John Horvick: What you should know about age demographics and Oregon

Age may just be a number, but it’s certainly playing a role in determining our elected officials and their priorities.

John Horvick is the Political Director at DHM Research.

The Oregon Way project has included the voices of diverse thinkers, practitioners, and leaders who have brought insight to the challenges and opportunities of the state. As a pollster, I hope to contribute by helping to ground these conversations with basic facts about who we are as a people and the opinions we hold.

This is the first of a series of posts in the coming months about the intersection of Oregon’s demographics, behavior, and attitudes. They will be more descriptive than prescriptive. The topics will cover the big demographic categories that shape our society and politics. This first piece starts with age. Upcoming pieces will focus on race, gender, education, and partisanship. Each will take a statewide perspective and aim to put a spotlight on a surprising truth.

Some say age is just a number, but it’s a high one in Oregon.

Oregon’s population is relatively old. The median age of an Oregonian is 39.3 years old compared to 38.5 years for the nation, and we rank 11th among all states in terms of the share of population ages 65+ (18%).

How age is distributed across the state, however, will likely surprise many who hold stereotypes about urban and rural communities. The perception is often that young people leave rural communities for urban areas, resulting in young and youthful cities and old and aging small towns. There is certainly some truth to this. For example, Multnomah and Washington counties have the smallest percentages of people ages 65+ (13%) while Wheeler County has the highest percentage (36%). However, Oregon’s rural counties are quite varied.

Nineteen of Oregon’s counties have larger populations ages 65+ than they do populations less than 18. Some of these include rural counties like Curry, Tillamook, Grant, and Wheeler. At the same time, 17 counties have larger populations under age 18 than 65+. This latter group includes large urban counties in the Portland metro area, and university communities like Benton and Lane counties, but also rural counties such as Umatilla, Morrow and Malheur.

A deeper dive into two specific counties reveals even more nuance. Take Curry and Malheur counties. Both are rural by any definition, but by age they are complete opposites. In Curry County the median age is 55.3 years old and more than a third of the population (34%) is age 65+. In Malheur County, by contrast, the median age is just 36.1 years and only 16% of the population is age 65+. Similarly, a much smaller percent of the population in Curry County is less than 18 years old (15%) than in Malheur County (25%).

When people talk about the urban and rural divide in Oregon, many would lump Curry and Malheur counties into the same category and think of them as equivalents. However, their age profiles are profoundly different. In fact, by age, Malheur County is more like Multnomah County than many of its rural peers.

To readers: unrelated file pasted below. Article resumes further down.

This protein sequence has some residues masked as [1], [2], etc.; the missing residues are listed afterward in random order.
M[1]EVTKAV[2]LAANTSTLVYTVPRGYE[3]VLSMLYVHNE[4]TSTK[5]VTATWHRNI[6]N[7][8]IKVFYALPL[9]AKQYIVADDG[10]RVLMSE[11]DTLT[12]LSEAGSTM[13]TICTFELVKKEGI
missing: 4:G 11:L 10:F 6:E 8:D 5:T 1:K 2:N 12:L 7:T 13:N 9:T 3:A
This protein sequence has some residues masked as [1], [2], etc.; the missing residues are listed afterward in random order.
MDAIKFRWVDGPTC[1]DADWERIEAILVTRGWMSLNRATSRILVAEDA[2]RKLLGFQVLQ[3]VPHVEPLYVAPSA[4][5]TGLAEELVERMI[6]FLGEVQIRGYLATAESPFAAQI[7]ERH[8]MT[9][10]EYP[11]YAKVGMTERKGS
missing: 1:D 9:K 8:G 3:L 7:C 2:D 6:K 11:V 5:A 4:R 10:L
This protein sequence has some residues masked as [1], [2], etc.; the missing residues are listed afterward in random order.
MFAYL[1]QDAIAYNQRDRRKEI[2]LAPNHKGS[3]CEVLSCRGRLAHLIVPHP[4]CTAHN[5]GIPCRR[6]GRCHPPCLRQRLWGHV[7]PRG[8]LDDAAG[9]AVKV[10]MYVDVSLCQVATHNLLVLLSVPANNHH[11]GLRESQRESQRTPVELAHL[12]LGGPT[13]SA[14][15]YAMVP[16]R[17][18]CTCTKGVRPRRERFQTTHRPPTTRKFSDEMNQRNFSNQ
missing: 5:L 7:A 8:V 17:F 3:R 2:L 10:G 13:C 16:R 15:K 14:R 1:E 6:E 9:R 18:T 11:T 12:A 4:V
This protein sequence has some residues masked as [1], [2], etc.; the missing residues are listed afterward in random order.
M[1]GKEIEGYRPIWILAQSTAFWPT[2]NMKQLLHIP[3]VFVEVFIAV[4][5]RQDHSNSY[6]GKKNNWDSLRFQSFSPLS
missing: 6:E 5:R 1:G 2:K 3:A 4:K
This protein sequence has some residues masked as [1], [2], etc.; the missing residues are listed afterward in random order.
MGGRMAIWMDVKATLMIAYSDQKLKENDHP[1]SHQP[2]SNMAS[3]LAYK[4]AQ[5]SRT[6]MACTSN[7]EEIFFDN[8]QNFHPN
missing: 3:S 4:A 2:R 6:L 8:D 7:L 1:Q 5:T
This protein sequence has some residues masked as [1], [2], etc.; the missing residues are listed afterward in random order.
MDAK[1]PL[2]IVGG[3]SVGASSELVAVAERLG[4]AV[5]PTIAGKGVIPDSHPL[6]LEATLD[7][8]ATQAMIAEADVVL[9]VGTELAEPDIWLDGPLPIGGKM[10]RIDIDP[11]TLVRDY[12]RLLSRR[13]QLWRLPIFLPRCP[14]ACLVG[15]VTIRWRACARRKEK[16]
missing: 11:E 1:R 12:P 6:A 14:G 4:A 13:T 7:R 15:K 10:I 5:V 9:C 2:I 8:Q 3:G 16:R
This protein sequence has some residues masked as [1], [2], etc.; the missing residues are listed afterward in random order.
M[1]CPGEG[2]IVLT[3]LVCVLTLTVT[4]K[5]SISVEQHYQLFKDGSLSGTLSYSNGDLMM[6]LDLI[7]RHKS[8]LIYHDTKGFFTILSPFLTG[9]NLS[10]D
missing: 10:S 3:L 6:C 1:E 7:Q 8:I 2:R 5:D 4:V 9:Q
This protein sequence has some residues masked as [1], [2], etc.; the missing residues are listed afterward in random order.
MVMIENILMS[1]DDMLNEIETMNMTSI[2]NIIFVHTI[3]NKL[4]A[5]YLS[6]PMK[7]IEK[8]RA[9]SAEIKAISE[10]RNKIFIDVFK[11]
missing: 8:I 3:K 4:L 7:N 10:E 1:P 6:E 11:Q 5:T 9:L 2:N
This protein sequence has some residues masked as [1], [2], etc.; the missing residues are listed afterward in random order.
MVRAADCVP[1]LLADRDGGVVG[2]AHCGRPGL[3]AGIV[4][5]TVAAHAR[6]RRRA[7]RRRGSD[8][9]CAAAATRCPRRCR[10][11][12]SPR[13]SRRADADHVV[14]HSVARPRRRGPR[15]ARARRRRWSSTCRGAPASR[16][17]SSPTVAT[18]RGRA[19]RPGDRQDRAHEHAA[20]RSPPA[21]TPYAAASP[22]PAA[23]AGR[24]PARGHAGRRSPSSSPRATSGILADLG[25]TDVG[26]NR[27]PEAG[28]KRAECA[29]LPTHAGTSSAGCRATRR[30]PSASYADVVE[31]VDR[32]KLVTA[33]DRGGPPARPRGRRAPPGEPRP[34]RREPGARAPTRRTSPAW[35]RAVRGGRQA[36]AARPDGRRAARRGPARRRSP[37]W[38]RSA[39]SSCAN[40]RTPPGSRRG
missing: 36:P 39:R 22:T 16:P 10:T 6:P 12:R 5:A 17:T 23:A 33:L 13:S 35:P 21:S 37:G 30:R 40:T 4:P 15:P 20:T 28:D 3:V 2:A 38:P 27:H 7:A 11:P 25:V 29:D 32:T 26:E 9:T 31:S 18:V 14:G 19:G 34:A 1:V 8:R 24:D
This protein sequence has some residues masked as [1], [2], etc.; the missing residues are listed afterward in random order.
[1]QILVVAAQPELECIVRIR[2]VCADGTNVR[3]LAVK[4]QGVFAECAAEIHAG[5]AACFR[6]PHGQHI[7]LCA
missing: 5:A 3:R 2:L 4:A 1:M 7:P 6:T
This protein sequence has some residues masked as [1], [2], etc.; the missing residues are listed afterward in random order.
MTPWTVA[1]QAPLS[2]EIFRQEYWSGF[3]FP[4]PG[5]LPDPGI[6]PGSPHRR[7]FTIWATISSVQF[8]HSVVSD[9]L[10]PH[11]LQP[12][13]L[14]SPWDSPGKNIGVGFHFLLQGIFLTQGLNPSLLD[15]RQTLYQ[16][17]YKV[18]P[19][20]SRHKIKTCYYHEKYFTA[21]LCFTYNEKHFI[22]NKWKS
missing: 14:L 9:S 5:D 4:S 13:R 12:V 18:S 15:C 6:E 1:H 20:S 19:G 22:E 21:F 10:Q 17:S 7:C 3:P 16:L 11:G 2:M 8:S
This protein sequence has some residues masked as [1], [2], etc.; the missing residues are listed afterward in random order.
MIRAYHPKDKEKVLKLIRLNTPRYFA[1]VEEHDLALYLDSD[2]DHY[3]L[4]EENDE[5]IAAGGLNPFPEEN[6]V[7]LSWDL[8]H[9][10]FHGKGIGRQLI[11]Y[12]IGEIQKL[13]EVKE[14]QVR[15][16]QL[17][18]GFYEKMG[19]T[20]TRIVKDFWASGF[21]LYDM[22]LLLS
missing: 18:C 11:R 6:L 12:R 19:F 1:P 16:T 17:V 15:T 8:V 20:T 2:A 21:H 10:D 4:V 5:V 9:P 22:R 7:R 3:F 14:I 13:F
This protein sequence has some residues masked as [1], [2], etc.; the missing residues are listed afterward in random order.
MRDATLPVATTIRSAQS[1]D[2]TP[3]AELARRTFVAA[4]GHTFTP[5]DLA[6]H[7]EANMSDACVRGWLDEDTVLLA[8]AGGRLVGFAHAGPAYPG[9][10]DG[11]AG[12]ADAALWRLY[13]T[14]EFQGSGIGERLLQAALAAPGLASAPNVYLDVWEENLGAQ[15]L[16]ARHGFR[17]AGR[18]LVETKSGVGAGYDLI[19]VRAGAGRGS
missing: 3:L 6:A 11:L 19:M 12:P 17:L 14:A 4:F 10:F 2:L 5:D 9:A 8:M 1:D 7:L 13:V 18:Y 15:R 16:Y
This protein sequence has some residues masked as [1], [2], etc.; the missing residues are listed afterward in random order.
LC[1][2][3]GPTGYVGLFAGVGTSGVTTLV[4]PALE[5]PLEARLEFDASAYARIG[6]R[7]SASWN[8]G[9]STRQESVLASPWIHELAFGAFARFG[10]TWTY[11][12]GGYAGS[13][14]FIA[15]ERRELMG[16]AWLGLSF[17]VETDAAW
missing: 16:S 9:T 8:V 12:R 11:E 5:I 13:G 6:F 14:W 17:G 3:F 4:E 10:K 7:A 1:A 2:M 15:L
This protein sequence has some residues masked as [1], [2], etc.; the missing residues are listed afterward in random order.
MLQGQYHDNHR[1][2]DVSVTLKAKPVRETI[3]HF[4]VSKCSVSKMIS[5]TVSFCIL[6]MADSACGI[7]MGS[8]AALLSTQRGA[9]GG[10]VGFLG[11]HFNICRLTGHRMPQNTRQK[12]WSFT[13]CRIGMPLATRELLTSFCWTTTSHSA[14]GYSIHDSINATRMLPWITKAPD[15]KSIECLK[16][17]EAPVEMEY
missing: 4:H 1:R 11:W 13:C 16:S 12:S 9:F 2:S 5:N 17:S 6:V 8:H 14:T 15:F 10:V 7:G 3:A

Oregon’s counties have significantly different short- and long-term challenges that are shaped by their population demographics. Consider the differences in needs related to education, health care, housing, or workforce training for counties with median ages two decades apart. Much of the differences in age, particularly in rural counties, are shaped by race and immigration, which will be explored further in this series.

Age is more than a number come election season

It’s a well-known fact that younger people vote less frequently and consistently than those who are older. While well-known though, I still find that it is underappreciated, particularly in non-presidential elections. We can see this by looking at turnout in Oregon’s two 2020 elections.

Statewide turnout for the May primary election was 47%. By age, turnout ranged from 26% among voters ages 18-34 to 71% among voters ages 65+. Put another way, there were more non-voting 18-34 year olds than there were people ages 65+ who cast a ballot.

Notably, this was not an election in which nothing was at stake; on the ballot were pivotal primary elections for president, the U.S. Senate and House of Representatives, Oregon secretary of state, attorney general, treasurer, and Oregon state legislators. Additionally, there were 48 local funding measures on ballots statewide and scores of other city and county elections.

While I strongly believe that most people running for office sincerely want to represent their entire communities, when older voters turnout at twice the rate, or more, than do younger voters, the incentives for candidates is to align their priorities and promises with those of the older voters, often to the detriment of younger voters.   

While not as great, the age differences in turnout persisted in the general election. In November, overall turnout was 82%. By age, it ranged from a low of 69% among voters ages 18-34 to 91% among those ages 65+.

Age may just be a number, but it’s certainly playing a role in determining our elected officials and their priorities.

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@horvick

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